Elizabeth Bathory has been portrayed over time as one of the most prolific and sadistic serial killers the world has known. She was nicknamed "The Blood Countess", and also "Lady Dracula". Elizabeth Bathory is reputed to have not only drunk but bathed in the blood of young virgin girls. She is perhaps less well-known only than the infamous Vlad Dracula, who was an inspiration for Bram Stoker's fictional Count Dracula. During the years since Dracula was published, the Blood Countess has exercised a powerful fascination on many writers and film-makers. However, recently, there have been many books and films that go against the usual image of Bathory, and take a new look at her. Through my essay, I hope to give a fresh look at the life and death of Countess Elizabeth Bathory and pick out the truth from many myths surrounding her, due to the portrayal of Elizabeth Bathory's crimes in popular culture. Countess Erzsébet Báthory, also known as Elizabeth Bathory, was a member of a powerful family from an estate at the foot of the Carpathian Mountains, the Bathory family. She was born in 1560 to Baron George Bathory and Baroness Anne Bathory ("Blood Countess," par.1). Elizabeth was raised on Ecsed, an estate in Transylvania. Elizabeth was not an easy child, nor was life easy for her, despite being a member of the privileged class. She was said to suffer from a brain disorder associated with increased aggression which could be due to inbreeding, which was very popular in royal families in order to keep wealth within the family ("Blood Countess," par.2). She was married off at the age of 15 for political gain to soldier Ferencz Nadasdy and moved in to the castle Sarvar. Ferencz Nadasdy was not present much during their marriage due to commitments to war campaigns, which he was involved in ("Blood Countess," par.1). Bathory was in charge of the house, making sure that everything ran smoothly while he was away, one of the jobs which she had to takeover was the punishment of slaves for their wrong doings. While her behavior toward servants is legendary today, it was not uncommon among aristocrats to exercise their power in brutal beatings and even death for those they considered lesser beings. After fathering four children with Elizabeth, three boys and a girl, Nadasdy fell ill in 1601 and was confined to his bed until he died in 1604, leaving Elizabeth at the age of 44 ("Blood Countess," par.2). She moved at once to their castle in Vienna, where she had a more active social life, but eventually returned to her estates, castle Cesjte, in Hungary where she had more privacy for torture sessions (Ramsland, par.1). There are some accounts that say it was Nadasdy who taught Elizabeth how to torture the servants. One of his alleged methods was to spread honey over a naked servant girl and leave her tied down outside for the bugs to nibble and bees to sting. He also showed his wife the art of freezing a girl to death during the winter by pouring water over her body until it hardened and she was unable to move (Ramsland, par.1). Elizabeth continued to use torture after her husband's death, and even refined her methods. Valentine Penrose, who was a historian, has written many books on the crimes of Elizabeth Bathory during the middle of the 1990's. Valentine claims that Elizabeth Bathory first started killing her servants due to lesbian urges which she was having during her adolescences, and soon the only way to feed these urges was through the sadistic killings of these young servants ("Blood Countess," par. 1). It is also at this time a legend was told that she discovered, on striking a servant girl who accidentally pulled her hair while combing it, that blood appeared to reduce her the signs of ageing on her skin ("Blood Countess," par. 4). This leads to the torturing of her slaves and draining their blood in order to bath in it. In the name of vanity and beauty, she was soon entwined with witchcraft, cannibalism and vampirism, killing hundreds of servant virgins in her reign of cruelty. It was little known that she was not alone in her vile activities. Others knew, approved and participated with her. In fact, there was a widow of one of her tenant farmers named Erzsi Majorova who encouraged her to kidnap girls from the lesser nobility ("Báthory's Accomplices," par.3). When the crop of peasant girls had run out, Elizabeth offered to teach courtly etiquette to young women from noble families, and when they arrived at the castle she had her pick. After the murder of such young lady in 1609, which Elizabeth tried to stage as a suicide, the authorities finally decided to act (Ramsland, par. 5). This suspicious incident, coupled with many other rumors over the years, required action. King Matthias supported it, because Elizabeth had been asking him to repay funds he had borrowed from her husband, and if the rumors proved true and she was arrested, he would be free of his debt (Gelhaar, par.6). In other words, everyone would win except the lady in question. In 1610, King Matthias assigned Thurzo, who was a high-born relative of Elizabeth, to investigate. Even before obtaining the results, Count Thurzo moved quickly to save the family as much face as possible by negotiating with the king that a trial and execution would have caused a public scandal and disgraced a noble and influential family ("Blood Countess," par.1). Thurzo originally planned for Elizabeth to be spirited away to a nunnery, but as accounts of her murder of the daughters of lesser nobility spread, it was agreed that Elizabeth Bathory should be kept under strict house arrest, but that further punishment should be avoided ("Blood Countess," par. 2). Thurzo went to Csejte Castle on 30 December 1610 and arrested Bathory and four of her servants, who were accused of being her cooperators ("Blood Countess," par.1). In January 1611, a trial was held with the testimony of the four defendants, as well as thirteen witnesses. All of Elizabeth's accomplices jostled one another to be first to win clemency through cooperation or to avoid further torture. Elizabeth herself did not attend the trial and did not testify. Instead she remained in her castle, maintaining her innocence (Ramsland, par. 5). The principal testimony against Elizabeth was offered by her servants and by people who had assisted her in her bloody campaign. Each of her cohorts was asked the same questions about how and what things had been done in the castle that related to the crimes. They were also pressed to describe any tortures they had used and what had happened to those girls who had died. More to the point, they were to describe fully the countess's involvement ("Blood Countess," par.3). What they had to say revealed a practice so vile that Elizabeth is still known to this day as one of the cruelest monsters in history. Ficzko, a dwarf who had worked for Elizabeth for 16 years, claimed he had been taken there forcibly. He said that the girls had been lured from the country with the promise of employment in the castle. If the girls did not come willingly, they were beaten into unconsciousness and carried off. The girls had been chosen for the softness of their skin, even of their tongues and for their youth and beauty ( Ramsland, par.2). The descriptions of torture that emerged during the trials were often based on hearsay. The atrocities described most consistently included: severe beatings over extended periods of time, often leading to death; burning or mutilation of hands, sometimes also of faces and genitalia; biting the flesh off the faces, arms and other bodily parts; freezing to death; starving of victims and sexual abuse ("Báthory's Accomplices," par. 2). Based on the skeletons and cadaver parts found in and around the castle, as well as witness reports, Countess Bathory and her cronies were convicted on 80 counts of murder. One witness who spoke at the trial mentioned a book in which a total of over 650 victims was supposed to have been listed by Bathory (Ramsland, par.2). Reportedly, the location of the diaries is unknown but 32 letters written by Bathory are stored in the Hungarian state archives in Budapest. Two of Elizabeth accomplices, Helena Jo and Dorothea Szentes, were named as the foremost perpetrators and sentenced to have their fingers torn out with red-hot pincers, and then to be burned alive. As a lesser offender, Ficzko was decapitated before his body was burned alongside the two women. On 24 January, Erszi Majorova was also sentenced and executed ("Báthory's Accomplices," par.6). In the end, Elizabeth Bathory was imprisoned for life, with no formal sentencing, locked in a small set of rooms in her own castle at Cahtice. On 21 August 1614, Elizabeth Bathory was found dead in her castle. She was buried in the church of Csejte, but due to the villagers' uproar over having "The Tigress of Csejte" buried in their cemetery, her body was moved to her birth home at Ecsed( "Blood Countess," par.1). Many accounts of the life and crimes of Elizabeth Bathory only go into great detail about cruelty but fail to mention the fact that she was a very intellectual person who could read and write in four languages. The Countess also gave generously to the church, patronized scholars and the arts, and even protected incomes of the clergy (Craft 148). Kimberly Craft, the author of "Infamous Lady: The true story of Countess Erzsebet Bathory", even states in her book that the Countess repeatedly petitioned to testify on her own behalf but was denied each time by Count Thurzo because this would have risked the loss of her lands and shame being brought to both the Bathory and Nadasdy families (Craft 203). Recently new books such as "Countess Dracula: Life and Times of Elisabeth Bathory, the Blood Countess" by Tony Throne, "The Infamous Lady" by Kimberly L. Craft and also the movie "Bathory" produced by Juraj Jakubisko have given us a new insight on the life and crimes of the Blood Countess. These books and film mainly focused on the theory of Bathory being a scapegoat rather than a ruthless murderer (Gelhaar, par.5). The perception of Bathory has been under vigorous change due to plenty of films that portray vampires being good rather than bad, for example: the American television series "True Blood" based on "The Southern Vampire Mysteries series" by Charlaine Harris . To conclude, the story of Countess Elizabeth Bathory has somehow been exaggerated and she has become more of a legend than a reality and is an archetype of a serial killer, whose power and status had allowed her to kill many young servants. The interpretation of Elizabeth Bathory as a horrendous serial killer who bathed in the blood of her victims will still stain her name for centuries to come. Reference: 1. Ramsland, Katherine. "Countess Elizabeth Bathory - The Blood Countess." TruTV.com. Web. 19 Sept. 2011. <http://www.trutv.com/library/crime/serial_killers/predators/bathory/8.html>. 2. Gelhaar, Jimmy. "Countess Elizabeth Bathory Guilty or Innocent?" Squidoo. Web. 19 Sept. 2011. <http://www.squidoo.com/countesselizabethbathory>. 3. " Elizabeth Bathory - the Blood Countess." BBC - Homepage. Web. 19 Sept. 2011 <http://www.bbc.co.uk/dna/h2g2/A593084>. 4. "Elizabeth Báthory's Accomplices." Elizabeth Bathory. Web. 19 Sept. 2011. <http://elizabethbathory.com/elizabeth-bthorys-accomplices.html>. 5. Craft, Kimberly L. Infamous Lady : the True Story of Countess Erzsebet Bathory. Lexington: Create Space, 2009. Print.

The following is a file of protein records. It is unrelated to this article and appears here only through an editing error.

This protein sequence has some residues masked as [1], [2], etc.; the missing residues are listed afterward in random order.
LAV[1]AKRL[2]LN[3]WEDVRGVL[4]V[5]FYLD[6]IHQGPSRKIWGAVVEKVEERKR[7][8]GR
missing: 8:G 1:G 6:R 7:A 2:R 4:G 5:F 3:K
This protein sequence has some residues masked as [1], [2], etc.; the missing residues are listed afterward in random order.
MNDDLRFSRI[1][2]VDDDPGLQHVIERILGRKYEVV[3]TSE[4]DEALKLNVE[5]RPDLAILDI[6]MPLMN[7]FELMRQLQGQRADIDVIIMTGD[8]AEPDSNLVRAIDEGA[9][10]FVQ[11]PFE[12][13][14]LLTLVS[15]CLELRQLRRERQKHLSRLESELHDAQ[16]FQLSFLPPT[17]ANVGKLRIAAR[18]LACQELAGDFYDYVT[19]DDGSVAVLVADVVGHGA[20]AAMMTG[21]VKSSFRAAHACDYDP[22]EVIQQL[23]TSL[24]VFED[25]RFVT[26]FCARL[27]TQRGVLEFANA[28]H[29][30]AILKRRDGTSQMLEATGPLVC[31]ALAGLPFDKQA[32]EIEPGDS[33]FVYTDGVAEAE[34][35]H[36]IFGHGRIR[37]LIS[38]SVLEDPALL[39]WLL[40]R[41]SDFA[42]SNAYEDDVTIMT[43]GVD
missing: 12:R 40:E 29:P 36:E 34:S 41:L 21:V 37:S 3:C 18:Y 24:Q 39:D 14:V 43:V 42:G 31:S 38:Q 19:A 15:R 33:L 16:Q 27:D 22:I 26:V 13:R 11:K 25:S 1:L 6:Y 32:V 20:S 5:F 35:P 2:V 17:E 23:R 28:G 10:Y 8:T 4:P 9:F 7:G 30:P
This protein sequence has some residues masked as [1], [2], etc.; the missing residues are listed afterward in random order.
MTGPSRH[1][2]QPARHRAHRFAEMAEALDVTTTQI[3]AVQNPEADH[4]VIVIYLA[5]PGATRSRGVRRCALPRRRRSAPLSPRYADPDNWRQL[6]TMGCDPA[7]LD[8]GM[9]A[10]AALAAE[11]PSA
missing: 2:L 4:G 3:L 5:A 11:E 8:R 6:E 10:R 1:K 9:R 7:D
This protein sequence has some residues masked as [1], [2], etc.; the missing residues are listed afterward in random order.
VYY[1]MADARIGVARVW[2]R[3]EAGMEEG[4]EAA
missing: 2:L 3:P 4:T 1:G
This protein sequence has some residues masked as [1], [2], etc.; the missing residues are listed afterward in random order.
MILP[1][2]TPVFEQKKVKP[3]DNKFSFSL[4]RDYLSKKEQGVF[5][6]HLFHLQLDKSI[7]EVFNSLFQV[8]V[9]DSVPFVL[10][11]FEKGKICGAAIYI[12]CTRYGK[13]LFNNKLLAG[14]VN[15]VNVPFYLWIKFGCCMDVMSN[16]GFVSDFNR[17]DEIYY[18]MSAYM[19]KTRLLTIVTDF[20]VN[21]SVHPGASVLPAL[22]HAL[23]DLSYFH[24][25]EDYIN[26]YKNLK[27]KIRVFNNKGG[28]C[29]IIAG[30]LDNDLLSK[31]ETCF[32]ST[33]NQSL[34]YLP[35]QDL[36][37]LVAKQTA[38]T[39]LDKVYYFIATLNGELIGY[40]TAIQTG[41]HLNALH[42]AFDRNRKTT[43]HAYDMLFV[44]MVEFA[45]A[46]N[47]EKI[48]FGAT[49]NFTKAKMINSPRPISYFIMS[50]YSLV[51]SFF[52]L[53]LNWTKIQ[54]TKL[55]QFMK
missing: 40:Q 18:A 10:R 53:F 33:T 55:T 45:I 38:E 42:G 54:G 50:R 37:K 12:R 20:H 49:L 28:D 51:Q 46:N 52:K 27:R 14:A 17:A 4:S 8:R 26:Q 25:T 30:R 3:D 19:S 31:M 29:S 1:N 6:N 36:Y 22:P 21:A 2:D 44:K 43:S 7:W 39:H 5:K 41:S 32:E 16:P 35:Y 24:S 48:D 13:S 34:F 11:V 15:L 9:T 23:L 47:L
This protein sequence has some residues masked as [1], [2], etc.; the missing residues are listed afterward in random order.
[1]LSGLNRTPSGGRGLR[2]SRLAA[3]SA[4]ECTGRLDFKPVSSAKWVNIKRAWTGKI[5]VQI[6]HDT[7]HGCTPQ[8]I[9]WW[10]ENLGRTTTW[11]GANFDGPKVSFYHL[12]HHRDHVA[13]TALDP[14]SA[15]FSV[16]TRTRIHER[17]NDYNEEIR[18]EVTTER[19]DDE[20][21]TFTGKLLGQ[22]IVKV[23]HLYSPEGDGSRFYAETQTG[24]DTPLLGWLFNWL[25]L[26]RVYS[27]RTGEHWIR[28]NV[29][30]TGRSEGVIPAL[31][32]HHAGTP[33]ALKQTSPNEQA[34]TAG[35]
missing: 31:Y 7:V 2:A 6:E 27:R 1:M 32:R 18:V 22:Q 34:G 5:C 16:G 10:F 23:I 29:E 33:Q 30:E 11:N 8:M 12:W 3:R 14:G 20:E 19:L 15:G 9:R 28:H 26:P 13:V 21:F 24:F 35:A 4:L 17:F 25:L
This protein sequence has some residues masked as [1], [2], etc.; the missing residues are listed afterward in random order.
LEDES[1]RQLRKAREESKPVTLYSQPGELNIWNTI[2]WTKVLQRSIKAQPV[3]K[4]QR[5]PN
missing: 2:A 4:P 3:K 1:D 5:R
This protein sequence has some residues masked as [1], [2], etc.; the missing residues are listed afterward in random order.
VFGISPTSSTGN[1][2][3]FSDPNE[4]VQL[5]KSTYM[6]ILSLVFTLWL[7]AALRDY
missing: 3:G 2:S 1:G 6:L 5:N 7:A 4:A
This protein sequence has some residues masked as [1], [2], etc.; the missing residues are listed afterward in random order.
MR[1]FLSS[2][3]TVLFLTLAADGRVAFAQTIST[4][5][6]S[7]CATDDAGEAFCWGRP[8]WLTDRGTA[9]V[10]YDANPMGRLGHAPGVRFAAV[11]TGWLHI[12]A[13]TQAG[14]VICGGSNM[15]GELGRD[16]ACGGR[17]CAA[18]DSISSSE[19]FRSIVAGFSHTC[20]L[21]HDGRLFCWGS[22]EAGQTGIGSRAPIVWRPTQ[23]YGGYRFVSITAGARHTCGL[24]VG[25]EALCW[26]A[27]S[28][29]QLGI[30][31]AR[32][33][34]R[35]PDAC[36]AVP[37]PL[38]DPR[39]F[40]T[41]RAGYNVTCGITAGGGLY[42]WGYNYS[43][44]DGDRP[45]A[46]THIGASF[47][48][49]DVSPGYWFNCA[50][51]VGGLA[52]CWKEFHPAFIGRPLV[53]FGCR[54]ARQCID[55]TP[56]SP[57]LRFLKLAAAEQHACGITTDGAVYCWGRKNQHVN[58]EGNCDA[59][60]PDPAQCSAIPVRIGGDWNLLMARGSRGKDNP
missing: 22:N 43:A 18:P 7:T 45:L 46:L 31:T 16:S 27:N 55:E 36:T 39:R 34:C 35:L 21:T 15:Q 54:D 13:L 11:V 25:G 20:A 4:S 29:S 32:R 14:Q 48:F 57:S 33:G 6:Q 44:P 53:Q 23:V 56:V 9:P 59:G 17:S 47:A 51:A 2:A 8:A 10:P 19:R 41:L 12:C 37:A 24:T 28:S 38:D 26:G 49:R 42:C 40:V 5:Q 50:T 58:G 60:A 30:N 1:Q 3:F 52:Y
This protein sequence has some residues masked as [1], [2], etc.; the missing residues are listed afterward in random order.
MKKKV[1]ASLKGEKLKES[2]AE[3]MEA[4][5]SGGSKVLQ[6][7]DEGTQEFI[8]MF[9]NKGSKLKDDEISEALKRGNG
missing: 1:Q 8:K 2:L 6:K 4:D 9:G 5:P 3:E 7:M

RELATED